Brown Explains Tonality
I just finished reading Matthew Brown’s Explaining Tonality: Schenkerian Theory and Beyond and wanted to take note of some observations.
“In Terms of the Inner Voices”
Some of the most important ideas I learned while studying with Gregory Proctor involved the power of voice leading. I also became intrigued with the careful explanation for every single pitch in a piece as graphically analyzed by my colleague David Tomasacci. These ideas have been a central pursuit in my own compositions over the past two or three years. One further impetus for a careful interest in voice leading was described by Brown:
… [A]lthough certain aspects of tonal motion are controlled by the outer voice counterpoint, others can be understood only in terms of the inner voices. When graphing a particular piece, the analyst should not simply trace the motion of the soprano and bass voices; he or she should also monitor the behavior of the tenor and alto voices. … In parcitular, we found that bass motion by fifth inevitably arises when the upper voices move by step in a single direction by parallel thirds or sixths. (136)
I was somewhat surprised to realize that if you take “voices mov[ing] by step in a single direction by parallel thirds or sixths” you must generate a sequence in order to maintain good counterpoint with a third voice and that all of the typical tonal sequences can come about as such.
Furthermore, given that “voices mov[ing] by step in a single direction by parallel thirds or sixths” can simply be understood as a harmonized Zug (“a direct, unimpeded motion from one place to another,” Snarrenberg), they can be readily related to activity over a pedal tone—a relationship that Brown makes quite obvious. I find this interesting given that I tend to find sequences as the most direct way of experiencing prolongation despite the constant activity. While I could explain that sensation through the incessant repetition and the lessened impact of a clear end-goal through endless cycling, I find this tonal explanation much more salient.
I recently found myself encouraging a composition student to generate this sensation of what I described at the time as “floating.” I felt that the piece could use some breathing space from its harmonic motion. The solution was to lift the bass voice up into a more tenor-like range. I can’t help but wonder now if the result (which worked well) could have been playing off of inner-voice motions with an implied pedal. I find this idea of the bass part leaving the bass voice to join with inner-voice motions as a means of suspending harmonic motion in time worth further consideration.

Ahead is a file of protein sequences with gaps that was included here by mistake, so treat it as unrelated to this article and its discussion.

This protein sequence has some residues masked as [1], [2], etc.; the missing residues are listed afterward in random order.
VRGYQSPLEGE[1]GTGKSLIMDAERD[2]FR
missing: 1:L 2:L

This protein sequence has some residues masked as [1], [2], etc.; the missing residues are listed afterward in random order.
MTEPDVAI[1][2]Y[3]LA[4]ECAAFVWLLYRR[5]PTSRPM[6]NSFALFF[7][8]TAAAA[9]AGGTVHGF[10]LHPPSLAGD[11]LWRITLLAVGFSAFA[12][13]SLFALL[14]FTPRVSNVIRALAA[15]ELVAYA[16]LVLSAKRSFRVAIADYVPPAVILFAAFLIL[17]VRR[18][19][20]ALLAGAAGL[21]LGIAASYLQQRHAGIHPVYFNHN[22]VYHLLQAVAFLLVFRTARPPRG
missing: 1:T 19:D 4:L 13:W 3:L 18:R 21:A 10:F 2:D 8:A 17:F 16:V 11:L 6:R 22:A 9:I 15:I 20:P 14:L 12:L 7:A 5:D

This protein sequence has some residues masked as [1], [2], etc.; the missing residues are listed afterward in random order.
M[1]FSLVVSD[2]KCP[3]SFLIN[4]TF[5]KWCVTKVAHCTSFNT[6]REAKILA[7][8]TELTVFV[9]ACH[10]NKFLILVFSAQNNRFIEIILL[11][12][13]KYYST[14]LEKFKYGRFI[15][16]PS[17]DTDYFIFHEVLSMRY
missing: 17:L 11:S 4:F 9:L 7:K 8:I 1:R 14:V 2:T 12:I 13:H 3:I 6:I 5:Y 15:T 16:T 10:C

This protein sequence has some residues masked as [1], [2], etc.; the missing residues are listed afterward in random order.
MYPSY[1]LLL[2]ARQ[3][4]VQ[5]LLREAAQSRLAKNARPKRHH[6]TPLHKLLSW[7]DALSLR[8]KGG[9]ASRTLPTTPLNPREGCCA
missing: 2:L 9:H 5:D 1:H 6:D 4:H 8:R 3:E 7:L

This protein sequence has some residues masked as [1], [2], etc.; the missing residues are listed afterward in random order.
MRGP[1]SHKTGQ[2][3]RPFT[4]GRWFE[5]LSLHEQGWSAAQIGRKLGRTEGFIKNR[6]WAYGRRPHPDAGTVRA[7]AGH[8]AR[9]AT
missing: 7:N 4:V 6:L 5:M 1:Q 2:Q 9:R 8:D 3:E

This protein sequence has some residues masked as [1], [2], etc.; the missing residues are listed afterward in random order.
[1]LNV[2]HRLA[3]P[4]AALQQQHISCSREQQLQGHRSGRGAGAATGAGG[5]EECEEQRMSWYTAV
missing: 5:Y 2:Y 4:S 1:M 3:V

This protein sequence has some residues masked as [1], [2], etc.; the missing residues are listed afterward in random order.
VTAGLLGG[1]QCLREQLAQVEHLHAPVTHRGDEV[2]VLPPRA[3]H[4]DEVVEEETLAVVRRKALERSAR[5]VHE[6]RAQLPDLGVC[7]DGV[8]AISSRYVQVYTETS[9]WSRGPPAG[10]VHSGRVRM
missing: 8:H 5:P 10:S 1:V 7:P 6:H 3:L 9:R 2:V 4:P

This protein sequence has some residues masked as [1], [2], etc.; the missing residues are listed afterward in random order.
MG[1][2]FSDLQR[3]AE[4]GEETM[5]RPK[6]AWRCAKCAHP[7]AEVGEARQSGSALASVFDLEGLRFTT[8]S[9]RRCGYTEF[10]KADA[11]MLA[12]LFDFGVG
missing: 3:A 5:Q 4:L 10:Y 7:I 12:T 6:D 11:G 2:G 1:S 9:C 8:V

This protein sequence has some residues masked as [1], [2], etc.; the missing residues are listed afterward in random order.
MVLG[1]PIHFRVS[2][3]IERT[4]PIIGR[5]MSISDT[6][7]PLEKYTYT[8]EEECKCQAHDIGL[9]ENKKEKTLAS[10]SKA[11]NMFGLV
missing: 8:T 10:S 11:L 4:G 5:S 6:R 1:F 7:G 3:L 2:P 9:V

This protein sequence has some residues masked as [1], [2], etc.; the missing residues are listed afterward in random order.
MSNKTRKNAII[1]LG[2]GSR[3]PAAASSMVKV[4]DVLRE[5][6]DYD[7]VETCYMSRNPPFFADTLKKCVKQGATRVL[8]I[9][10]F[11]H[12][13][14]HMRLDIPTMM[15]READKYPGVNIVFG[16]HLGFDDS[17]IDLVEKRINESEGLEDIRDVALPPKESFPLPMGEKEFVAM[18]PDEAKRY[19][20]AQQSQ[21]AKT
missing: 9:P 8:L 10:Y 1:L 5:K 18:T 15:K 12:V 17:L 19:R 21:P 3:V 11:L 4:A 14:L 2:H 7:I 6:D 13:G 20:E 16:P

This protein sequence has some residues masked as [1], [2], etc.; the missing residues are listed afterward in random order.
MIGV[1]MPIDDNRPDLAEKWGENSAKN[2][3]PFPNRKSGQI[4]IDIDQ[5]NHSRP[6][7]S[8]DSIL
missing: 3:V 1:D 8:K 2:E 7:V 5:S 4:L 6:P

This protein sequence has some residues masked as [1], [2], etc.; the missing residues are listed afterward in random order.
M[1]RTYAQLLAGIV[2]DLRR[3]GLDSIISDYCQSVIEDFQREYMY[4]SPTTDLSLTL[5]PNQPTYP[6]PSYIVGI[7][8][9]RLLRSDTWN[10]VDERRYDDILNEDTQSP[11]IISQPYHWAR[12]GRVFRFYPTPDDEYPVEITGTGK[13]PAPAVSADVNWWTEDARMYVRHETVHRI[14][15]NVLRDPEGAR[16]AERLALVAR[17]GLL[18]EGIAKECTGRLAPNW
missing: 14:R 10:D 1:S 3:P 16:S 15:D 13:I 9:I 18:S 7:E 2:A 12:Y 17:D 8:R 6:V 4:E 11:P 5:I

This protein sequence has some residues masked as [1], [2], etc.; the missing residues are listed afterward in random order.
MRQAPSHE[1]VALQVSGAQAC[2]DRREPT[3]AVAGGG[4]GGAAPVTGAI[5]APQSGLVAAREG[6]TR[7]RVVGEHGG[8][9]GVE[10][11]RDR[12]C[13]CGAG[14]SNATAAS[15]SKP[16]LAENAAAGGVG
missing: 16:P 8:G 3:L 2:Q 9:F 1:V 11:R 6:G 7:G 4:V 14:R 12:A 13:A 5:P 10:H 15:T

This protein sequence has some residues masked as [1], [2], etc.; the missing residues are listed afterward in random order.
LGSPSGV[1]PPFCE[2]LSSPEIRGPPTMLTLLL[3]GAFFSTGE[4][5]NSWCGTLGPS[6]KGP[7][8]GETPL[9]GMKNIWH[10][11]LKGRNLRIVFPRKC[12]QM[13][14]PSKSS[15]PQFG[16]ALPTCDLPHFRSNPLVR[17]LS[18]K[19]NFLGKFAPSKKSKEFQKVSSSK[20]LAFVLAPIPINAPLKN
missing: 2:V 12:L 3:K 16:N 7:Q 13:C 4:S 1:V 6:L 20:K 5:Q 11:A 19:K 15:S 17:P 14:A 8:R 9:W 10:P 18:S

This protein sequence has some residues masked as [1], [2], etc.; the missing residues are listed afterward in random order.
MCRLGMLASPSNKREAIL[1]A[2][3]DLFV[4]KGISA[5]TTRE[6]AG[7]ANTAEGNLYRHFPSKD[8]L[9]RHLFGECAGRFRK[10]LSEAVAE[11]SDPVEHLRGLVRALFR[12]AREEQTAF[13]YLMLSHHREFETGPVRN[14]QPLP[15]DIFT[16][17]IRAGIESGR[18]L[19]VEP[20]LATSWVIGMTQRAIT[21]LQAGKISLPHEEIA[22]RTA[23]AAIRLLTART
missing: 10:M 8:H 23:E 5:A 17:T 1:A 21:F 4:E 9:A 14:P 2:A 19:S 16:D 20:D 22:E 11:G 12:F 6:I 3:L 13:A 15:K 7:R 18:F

“The Myth of Scales”
Also in part due to Tomasacci and Proctor, I have remained interested in the viability of scale-like pitch collections that can be used in a prolongational manner. Tomasacci has uncovered an interesting phenomenon in the harmonic bass motion of Skryabin’s music that works rather well. However, the upper voice is consistently best explained in terms of an octatonic scale that lacks the specificity of a asymmetric scale. Proctor dealt with this scale in terms of a ‘transposition operation’ rather than a harmonic-contrapuntal process.
Brown notes that in general, “scales have only limited explanatory power.” (169) He quotes Mary Louise Serafine as saying that:
[S]cales… have figured disproportionately in music research, chiefly through their influence on the design and conception of studies.
and David Huron as noting that:
In comparison to most of the world’s music, Western music tends to be highly harmonically oriented. Where scales provide the basis for predominantly melodic music, explaining the harmonic properties of these scales may be inappropriate.